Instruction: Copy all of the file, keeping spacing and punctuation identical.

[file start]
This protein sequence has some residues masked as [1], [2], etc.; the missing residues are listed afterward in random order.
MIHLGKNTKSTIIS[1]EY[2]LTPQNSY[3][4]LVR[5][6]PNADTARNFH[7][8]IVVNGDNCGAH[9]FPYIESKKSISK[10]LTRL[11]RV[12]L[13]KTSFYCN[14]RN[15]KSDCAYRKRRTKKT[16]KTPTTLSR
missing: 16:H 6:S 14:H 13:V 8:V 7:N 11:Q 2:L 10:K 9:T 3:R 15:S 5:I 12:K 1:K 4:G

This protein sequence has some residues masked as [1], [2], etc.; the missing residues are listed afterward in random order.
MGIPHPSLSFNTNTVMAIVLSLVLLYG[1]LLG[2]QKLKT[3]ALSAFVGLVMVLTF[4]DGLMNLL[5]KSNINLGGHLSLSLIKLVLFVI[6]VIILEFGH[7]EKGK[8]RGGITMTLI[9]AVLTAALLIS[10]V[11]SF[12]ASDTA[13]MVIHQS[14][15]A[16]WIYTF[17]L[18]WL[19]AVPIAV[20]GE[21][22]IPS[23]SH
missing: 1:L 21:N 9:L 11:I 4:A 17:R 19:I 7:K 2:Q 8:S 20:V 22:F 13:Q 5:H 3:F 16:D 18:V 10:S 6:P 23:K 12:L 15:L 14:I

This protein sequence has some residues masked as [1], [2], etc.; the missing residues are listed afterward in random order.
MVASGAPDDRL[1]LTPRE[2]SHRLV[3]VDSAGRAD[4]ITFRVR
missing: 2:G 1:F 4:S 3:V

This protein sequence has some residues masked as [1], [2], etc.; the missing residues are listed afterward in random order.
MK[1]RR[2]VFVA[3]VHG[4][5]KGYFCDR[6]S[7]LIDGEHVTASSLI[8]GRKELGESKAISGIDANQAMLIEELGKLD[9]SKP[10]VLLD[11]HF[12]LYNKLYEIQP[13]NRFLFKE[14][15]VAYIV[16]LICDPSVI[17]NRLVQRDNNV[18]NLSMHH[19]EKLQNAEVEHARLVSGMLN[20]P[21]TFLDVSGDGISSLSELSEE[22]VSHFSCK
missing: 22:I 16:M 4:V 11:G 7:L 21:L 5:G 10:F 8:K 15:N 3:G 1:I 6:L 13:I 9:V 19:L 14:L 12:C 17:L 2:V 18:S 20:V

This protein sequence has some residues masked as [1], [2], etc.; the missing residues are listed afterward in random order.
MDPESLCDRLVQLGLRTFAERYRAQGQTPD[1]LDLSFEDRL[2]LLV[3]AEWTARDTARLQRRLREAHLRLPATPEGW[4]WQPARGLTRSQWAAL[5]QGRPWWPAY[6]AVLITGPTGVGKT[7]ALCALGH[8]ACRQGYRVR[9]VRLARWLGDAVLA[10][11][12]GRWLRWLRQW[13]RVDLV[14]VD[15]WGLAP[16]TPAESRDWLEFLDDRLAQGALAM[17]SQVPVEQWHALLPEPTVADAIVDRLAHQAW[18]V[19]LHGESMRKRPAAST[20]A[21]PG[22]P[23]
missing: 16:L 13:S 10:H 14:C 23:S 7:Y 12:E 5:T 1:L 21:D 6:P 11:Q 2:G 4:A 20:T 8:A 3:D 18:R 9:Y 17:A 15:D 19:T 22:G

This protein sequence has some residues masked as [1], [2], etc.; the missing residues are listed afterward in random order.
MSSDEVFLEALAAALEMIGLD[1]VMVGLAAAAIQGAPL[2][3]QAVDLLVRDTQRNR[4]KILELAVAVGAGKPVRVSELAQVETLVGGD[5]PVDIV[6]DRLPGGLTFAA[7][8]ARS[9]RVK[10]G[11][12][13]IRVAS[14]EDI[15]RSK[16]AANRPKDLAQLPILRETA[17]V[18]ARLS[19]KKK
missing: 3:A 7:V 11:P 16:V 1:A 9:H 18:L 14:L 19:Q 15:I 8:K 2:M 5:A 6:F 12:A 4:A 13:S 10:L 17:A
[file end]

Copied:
This protein sequence has some residues masked as [1], [2], etc.; the missing residues are listed afterward in random order.
MIHLGKNTKSTIIS[1]EY[2]LTPQNSY[3][4]LVR[5][6]PNADTARNFH[7][8]IVVNGDNCGAH[9]FPYIESKKSISK[10]LTRL[11]RV[12]L[13]KTSFYCN[14]RN[15]KSDCAYRKRRTKKT[16]KTPTTLSR
missing: 16:H 6:S 14:H 13:V 8:V 7:N 11:Q 2:L 10:K 9:T 3:R 15:S 5:I 12:K 1:K 4:G

This protein sequence has some residues masked as [1], [2], etc.; the missing residues are listed afterward in random order.
MGIPHPSLSFNTNTVMAIVLSLVLLYG[1]LLG[2]QKLKT[3]ALSAFVGLVMVLTF[4]DGLMNLL[5]KSNINLGGHLSLSLIKLVLFVI[6]VIILEFGH[7]EKGK[8]RGGITMTLI[9]AVLTAALLIS[10]V[11]SF[12]ASDTA[13]MVIHQS[14][15]A[16]WIYTF[17]L[18]WL[19]AVPIAV[20]GE[21][22]IPS[23]SH
missing: 1:L 21:N 9:L 11:I 4:A 17:R 19:I 7:K 2:Q 8:S 20:V 22:F 13:Q 5:H 3:F 16:D 18:V 10:S 6:P 23:K 12:L 15:L 14:I

This protein sequence has some residues masked as [1], [2], etc.; the missing residues are listed afterward in random order.
MVASGAPDDRL[1]LTPRE[2]SHRLV[3]VDSAGRAD[4]ITFRVR
missing: 2:G 1:F 4:S 3:V

This protein sequence has some residues masked as [1], [2], etc.; the missing residues are listed afterward in random order.
MK[1]RR[2]VFVA[3]VHG[4][5]KGYFCDR[6]S[7]LIDGEHVTASSLI[8]GRKELGESKAISGIDANQAMLIEELGKLD[9]SKP[10]VLLD[11]HF[12]LYNKLYEIQP[13]NRFLFKE[14][15]VAYIV[16]LICDPSVI[17]NRLVQRDNNV[18]NLSMHH[19]EKLQNAEVEHARLVSGMLN[20]P[21]TFLDVSGDGISSLSELSEE[22]VSHFSCK
missing: 22:I 16:M 4:V 11:G 7:L 21:L 5:G 10:F 8:K 15:N 3:G 1:I 6:L 13:I 9:V 19:L 14:L 12:C 17:L 2:V 18:S 20:V

This protein sequence has some residues masked as [1], [2], etc.; the missing residues are listed afterward in random order.
MDPESLCDRLVQLGLRTFAERYRAQGQTPD[1]LDLSFEDRL[2]LLV[3]AEWTARDTARLQRRLREAHLRLPATPEGW[4]WQPARGLTRSQWAAL[5]QGRPWWPAY[6]AVLITGPTGVGKT[7]ALCALGH[8]ACRQGYRVR[9]VRLARWLGDAVLA[10][11][12]GRWLRWLRQW[13]RVDLV[14]VD[15]WGLAP[16]TPAESRDWLEFLDDRLAQGALAM[17]SQVPVEQWHALLPEPTVADAIVDRLAHQAW[18]V[19]LHGESMRKRPAAST[20]A[21]PG[22]P[23]
missing: 16:L 13:S 10:H 14:C 23:S 7:Y 12:E 5:T 1:L 21:D 6:P 11:Q 2:G 4:A 20:T 8:A 3:D 18:R 9:Y 17:A 15:D 19:T 22:G

This protein sequence has some residues masked as [1], [2], etc.; the missing residues are listed afterward in random order.
MSSDEVFLEALAAALEMIGLD[1]VMVGLAAAAIQGAPL[2][3]QAVDLLVRDTQRNR[4]KILELAVAVGAGKPVRVSELAQVETLVGGD[5]PVDIV[6]DRLPGGLTFAA[7][8]ARS[9]RVK[10]G[11][12][13]IRVAS[14]EDI[15]RSK[16]AANRPKDLAQLPILRETA[17]V[18]ARLS[19]KKK
missing: 3:A 7:V 11:P 16:V 1:A 9:H 18:L 14:L 19:Q 15:I 8:K 2:M 5:A 6:F 12:A 4:A 13:S 10:L 17:A